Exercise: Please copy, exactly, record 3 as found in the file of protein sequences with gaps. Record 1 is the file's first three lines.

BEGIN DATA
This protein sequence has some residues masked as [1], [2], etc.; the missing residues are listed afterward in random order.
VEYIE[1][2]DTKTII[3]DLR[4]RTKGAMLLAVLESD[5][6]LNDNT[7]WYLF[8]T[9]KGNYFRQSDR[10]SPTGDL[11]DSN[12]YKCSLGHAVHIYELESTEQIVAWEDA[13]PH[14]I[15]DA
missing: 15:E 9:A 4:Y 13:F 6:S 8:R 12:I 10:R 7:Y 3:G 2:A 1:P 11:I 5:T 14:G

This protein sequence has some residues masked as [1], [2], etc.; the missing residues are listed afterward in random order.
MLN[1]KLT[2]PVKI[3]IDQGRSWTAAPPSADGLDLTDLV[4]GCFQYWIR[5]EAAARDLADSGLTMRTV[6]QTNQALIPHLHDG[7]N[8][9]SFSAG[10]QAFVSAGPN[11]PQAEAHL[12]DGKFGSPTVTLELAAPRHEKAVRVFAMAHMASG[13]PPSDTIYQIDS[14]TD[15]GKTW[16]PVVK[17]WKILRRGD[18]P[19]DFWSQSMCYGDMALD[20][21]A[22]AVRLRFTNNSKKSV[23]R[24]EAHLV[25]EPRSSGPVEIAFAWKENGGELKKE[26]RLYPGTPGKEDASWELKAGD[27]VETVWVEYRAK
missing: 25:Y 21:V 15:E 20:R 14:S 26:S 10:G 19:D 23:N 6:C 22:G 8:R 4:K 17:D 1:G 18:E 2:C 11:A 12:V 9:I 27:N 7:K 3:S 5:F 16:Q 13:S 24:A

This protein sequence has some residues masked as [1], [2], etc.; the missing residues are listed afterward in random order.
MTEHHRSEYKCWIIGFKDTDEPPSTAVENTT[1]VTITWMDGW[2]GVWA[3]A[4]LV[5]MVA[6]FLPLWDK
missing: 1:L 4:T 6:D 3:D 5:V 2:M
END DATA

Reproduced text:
This protein sequence has some residues masked as [1], [2], etc.; the missing residues are listed afterward in random order.
MTEHHRSEYKCWIIGFKDTDEPPSTAVENTT[1]VTITWMDGW[2]GVWA[3]A[4]LV[5]MVA[6]FLPLWDK
missing: 1:L 4:T 6:D 3:D 5:V 2:M